Organized Academic Overlords

Climate Change

          I am often amused ("amused" is code for really pissed off) by people suggesting that scientists are part of some organized conspiracy, or hegemonic cabal. Some will even point to articles like this one By Dana Nuccitelli, August 15, 2019 (This link will open in new window.) sponsored by the Bulletin of Atomic Scientists as proof that "we" are pushing fringe conspiracies. Oh, and for the record the percentage is rapidly approaching a value indistinguishable from 100%.

          Far too many people, not part of the cognoscenti, clamor for irrefutable proof (selectively) when confronted with uncomfortable information. A profound tragedy of our educational systems is that so many are so very ill informed as to what constitutes "knowing", and "proof" in the scientific community. Catch-22, as a member of said cabal there is (by definition) nothing I can ever say or do to convince a science-denier even if I could produce "proof" (even in a form acceptable to them) of my "knowledge".

          Scientific thinking is not the outcome of natural processes. In fact, quite the opposite. Letting nature run its course results in magical thinking, holistic "medicine", and all manner of "new age" nonsense.

          Someone mentioned the @rustyshackifyrd reply to Neil's comment and the above flashed into my brain and needed to be expelled to preserve my sanity.

RIP

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It's a conspiracy!

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ovals49's picture

These four common words are all very much related, and in my not all that scientific mind, are essential to the scientific method. Though I have strung them together here in a straight line of words they probably deserve to be represented in a circle, a ven diagram or some three or four dimensional representation that I are nowhere near comprehending, and in no particular order.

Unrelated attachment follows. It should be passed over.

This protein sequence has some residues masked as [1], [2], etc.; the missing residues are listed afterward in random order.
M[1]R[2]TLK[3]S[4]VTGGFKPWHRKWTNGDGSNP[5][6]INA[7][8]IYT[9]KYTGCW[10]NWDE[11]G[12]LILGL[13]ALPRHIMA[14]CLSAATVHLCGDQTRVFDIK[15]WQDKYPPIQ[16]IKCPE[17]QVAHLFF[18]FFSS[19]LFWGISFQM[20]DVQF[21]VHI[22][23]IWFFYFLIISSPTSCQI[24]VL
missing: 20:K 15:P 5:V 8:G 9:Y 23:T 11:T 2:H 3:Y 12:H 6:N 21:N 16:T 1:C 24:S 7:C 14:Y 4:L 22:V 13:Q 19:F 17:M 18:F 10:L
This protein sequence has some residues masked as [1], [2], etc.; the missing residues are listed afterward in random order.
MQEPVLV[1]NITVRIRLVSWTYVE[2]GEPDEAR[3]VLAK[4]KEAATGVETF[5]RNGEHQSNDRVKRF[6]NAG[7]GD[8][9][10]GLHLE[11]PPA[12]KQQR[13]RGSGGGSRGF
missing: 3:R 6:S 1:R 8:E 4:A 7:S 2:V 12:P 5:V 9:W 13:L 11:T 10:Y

From the seminal question “Why?, born in my youth, I have been walking through my life looking for “the” answer. Thankfully, I have not found it yet. I am still curious, awestruck, confused and lacking the finality of an answer to that question “Why?” that I once believed would be my salvation.

In a 1949 letter to a friend, Albert Einstein wrote:

There is not a single concept of which I am convinced that it will stand firm, and I feel uncertain whether I am in general on the right track.

That’s very much the way I feel as well.

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"An oligarchy of private capital cannot be effectively checked .....because under existing conditions, private capitalists inevitably control, directly or indirectly, the main sources of information."
Albert Einstein

dystopian's picture

This is why they took the science out of school. And teaching critical thinking. Those kids from the 60's and 70's that got that by high school turned out to be radicals ya know.

The more you think you know, the less you know. The know-it-all never does.

Anyone that thinks scientists would all agree on something easily without fighting all the way to the end without exhausting every possible idea has never listened to a group of gull experts argue over the parentage of a hybrid gull.

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We cannot solve our problems with the same thinking we used when we created them.
Look deep into nature, and then you will understand everything better.
both - Albert Einstein

PriceRip's picture

@dystopian


has never listened to a group of gull experts

          For many years I was the lone physicist amongst a gaggle of ornithologists, birders, wildlife conservationists, and other assorted experts from all over the planet at a very important sanctuary. One day I was acting as a gatekeeper and parking lot attendant. A couple, newly arrived from the East Coast, were strolling in the parking lot discussing the birds they had identified that day. As they drew near I mentioned the Western Meadowlark I had heard earlier that day.

          The gentleman barely looked my way as he explained to the lady that Western Meadowlarks were decidedly not in this region, … Period … end of report.

RIP, he ain't no birder … Mosking

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"I know you believe you understand what you think I said, but I am not sure you realize that what you heard is not what I meant."
Robert J. McCloskey, U.S. State Department spokesman. From a press briefing during the Vietnam war.